The World From Berlin "It's No Good Offering Fuel-Efficient Cars If Nobody Buys Them"

The European Commission has watered down its proposed binding limits for CO2 emissions from cars. The car industry and the German government have led the resistance to the measures. But ultimately it will be the customers who decide whether gas guzzlers become a thing of the past.

The EU proposes limiting the amount of CO2 emissions to 130 grams per kilometer.

The EU proposes limiting the amount of CO2 emissions to 130 grams per kilometer.

The European Commission on Wednesday proposed binding rules that would force car manufacturers to produce vehicles that would emit less carbon dioxide. The plan would set a limit of 130 grams of CO2 per kilometer for cars sold or imported into the EU by 2012.

The planned binding caps have been proposed by the EU after the car industry failed to meet voluntary targets set nine years ago. They had pledged to reduce average emissions to 140 grams/kilometer by 2008.

The EU Environment Commissioner Stavros Dimas was forced to water down his original plans for a limit of 120 grams/kilometer following heavy lobbying from the car industry and Germany, which is home to car giants such as Volkswagen, BMW and DaimlerChrysler.

Although German Chancellor Angela Merkel had pledged at the beginning of her country's EU presidency in January that the environment would be one of her priorities, the fierce opposition from Berlin to Dimas' proposals would seem to paint a different picture. In a country with almost four million unemployed, protecting the car industry seems to be a higher priority than putting the brakes on global warming.

This view was reflected in the German press Wednesday, where the EU plan to impose binding limits is viewed with some skepticism.

The conservative daily Die Welt writes: "Politics has discovered a new enemy: It is the car, and in particular the German car. Popular and coveted throughout the world, it has now been enthusiastically declared a pollution-spewer and climate killer. Even though Europe's CO2 emissions only make up 0.56 percent of the global total, one could be forgiven for thinking that the German car industry carries the main guilt for global warming.

"(The market) decides if an idea catches on or not. ... Now consumers are beginning to reconsider, because human beings are adaptable creatures. And industry will find a way of building hybrid models or vehicles that run on hydrogen, that will meet consumers' transport needs, as well as being attractive to buyers and protecting the environment."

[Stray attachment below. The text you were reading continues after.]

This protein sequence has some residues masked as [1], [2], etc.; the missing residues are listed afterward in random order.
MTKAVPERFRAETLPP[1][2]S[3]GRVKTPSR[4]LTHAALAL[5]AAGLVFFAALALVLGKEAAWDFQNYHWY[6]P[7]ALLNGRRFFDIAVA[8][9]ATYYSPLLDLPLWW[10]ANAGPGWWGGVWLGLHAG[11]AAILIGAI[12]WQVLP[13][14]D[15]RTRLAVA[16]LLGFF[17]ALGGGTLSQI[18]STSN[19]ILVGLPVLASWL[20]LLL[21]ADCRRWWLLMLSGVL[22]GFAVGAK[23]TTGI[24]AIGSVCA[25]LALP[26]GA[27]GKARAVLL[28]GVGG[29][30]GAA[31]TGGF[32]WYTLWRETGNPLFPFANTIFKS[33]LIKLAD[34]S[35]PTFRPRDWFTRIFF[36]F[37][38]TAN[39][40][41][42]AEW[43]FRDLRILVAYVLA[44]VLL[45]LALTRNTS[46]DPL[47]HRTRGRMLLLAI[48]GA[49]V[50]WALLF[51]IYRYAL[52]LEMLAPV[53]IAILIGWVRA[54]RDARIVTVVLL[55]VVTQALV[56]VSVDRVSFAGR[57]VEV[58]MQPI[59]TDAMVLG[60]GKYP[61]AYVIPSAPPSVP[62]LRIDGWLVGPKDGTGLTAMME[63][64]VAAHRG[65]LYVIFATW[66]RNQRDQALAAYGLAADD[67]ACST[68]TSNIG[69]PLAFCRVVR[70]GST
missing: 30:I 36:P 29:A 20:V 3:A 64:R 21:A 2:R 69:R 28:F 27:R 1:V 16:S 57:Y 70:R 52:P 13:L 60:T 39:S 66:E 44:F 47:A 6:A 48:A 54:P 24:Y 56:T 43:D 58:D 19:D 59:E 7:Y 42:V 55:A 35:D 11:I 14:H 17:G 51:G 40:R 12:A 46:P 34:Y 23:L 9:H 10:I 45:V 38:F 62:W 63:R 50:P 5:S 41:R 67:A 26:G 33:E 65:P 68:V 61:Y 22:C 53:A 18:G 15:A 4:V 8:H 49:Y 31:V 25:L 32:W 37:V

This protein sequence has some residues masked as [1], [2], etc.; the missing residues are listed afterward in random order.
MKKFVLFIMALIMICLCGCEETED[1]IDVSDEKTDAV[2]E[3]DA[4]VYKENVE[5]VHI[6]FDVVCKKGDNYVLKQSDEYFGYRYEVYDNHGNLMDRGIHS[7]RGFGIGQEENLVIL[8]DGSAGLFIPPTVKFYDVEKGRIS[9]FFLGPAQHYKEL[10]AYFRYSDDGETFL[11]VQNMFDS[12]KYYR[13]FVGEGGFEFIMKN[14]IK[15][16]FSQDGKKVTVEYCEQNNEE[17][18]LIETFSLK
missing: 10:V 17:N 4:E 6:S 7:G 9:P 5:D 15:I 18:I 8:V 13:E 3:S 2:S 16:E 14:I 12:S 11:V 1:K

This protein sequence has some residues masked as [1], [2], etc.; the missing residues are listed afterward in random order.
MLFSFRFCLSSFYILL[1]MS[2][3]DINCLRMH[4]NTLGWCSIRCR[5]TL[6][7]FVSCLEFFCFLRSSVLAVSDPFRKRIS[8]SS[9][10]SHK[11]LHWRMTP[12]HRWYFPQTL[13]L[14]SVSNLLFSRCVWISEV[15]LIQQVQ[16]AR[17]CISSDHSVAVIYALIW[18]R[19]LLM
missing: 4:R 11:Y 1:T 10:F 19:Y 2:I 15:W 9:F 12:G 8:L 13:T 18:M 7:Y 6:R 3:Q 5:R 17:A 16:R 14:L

Center-left newspaper Süddeutsche Zeitung writes: "Climate protection is now catching up with Germans -- the manufacturers as much as the customers.

"However, the EU and its member states will have to look for other ways to make transport less damaging to the environment. In the end fuel efficiency in cars is not a question of how far a vehicle travels. It is about limiting traffic to a bearable level. If freight traffic continues to increase then all the efforts will be for nothing. The same is true if investment in public transport is not made an unconditional priority."

The center-right Frankfurter Allgemeine Zeitung writes that the row has dented Germany's self-image as a particularly environmentally friendly nation: "Germans consider themselves particularly environmentally aware and their government as ecologically exemplary … but now they are hearing from EU Environment Minister Stavros Dimas that they shouldn't get too smug about their ecological balance sheet. They have given themselves far too modest goals for the future. In particular they have not been ambitious enough in developing cars with lower emissions.

"Perhaps things haven't gone quite so far with the oft-touted 'reconciliation between economy and ecology.' The popularity of politicians who campaign on environmental issues starts to look shaky when they, like Dimas, present the population with the bills.

"What do (consumers) get when they spend more money on more expensive cars, drive slower, fly less often? They get angry with the politicians who expect them to do all this. That is why German politicians are happy to hide behind an EU environment commissioner who doesn't have to face an election campaign, and behind an industry that allegedly hasn't fulfilled its voluntary commitments."

The financial daily Handeslblatt writes that the CO2 emissions dispute between the EU and the car industry has become a "battle of beliefs": "Market-driven alternatives to the system -- such as trading emission rights or trying to influence demand -- are no longer being negotiated ... The time for a sensible exchange of views has passed.

"It is true that traffic is one of the biggest causes of climate change. But the impression that a reduction in emissions from cars could solve the environmental problem is wrong. Transport only accounts for a fifth of total CO2 emissions.

"The industry has little choice: it has to respect the demands and wishes of its customers. The buyer has the choice. If an attractive exterior and comfort play a bigger role than environmental compatibility then these priorities must be considered. Because it's no good offering fuel-efficient cars if nobody buys them.

"It has to become an expensive luxury to excessively damage the environment. And a progressive car tax could be the way to do this ... This type of taxation would set in motion a sustainable dynamic towards fuel-efficient cars and would increase the pressure on the big gas guzzlers ... If politicians then spent the income from the increase in taxes on infrastructure projects to avoid traffic jams, the environment would be helped twice over."

-- Siobhán Dowling, 2.15 p.m. CET


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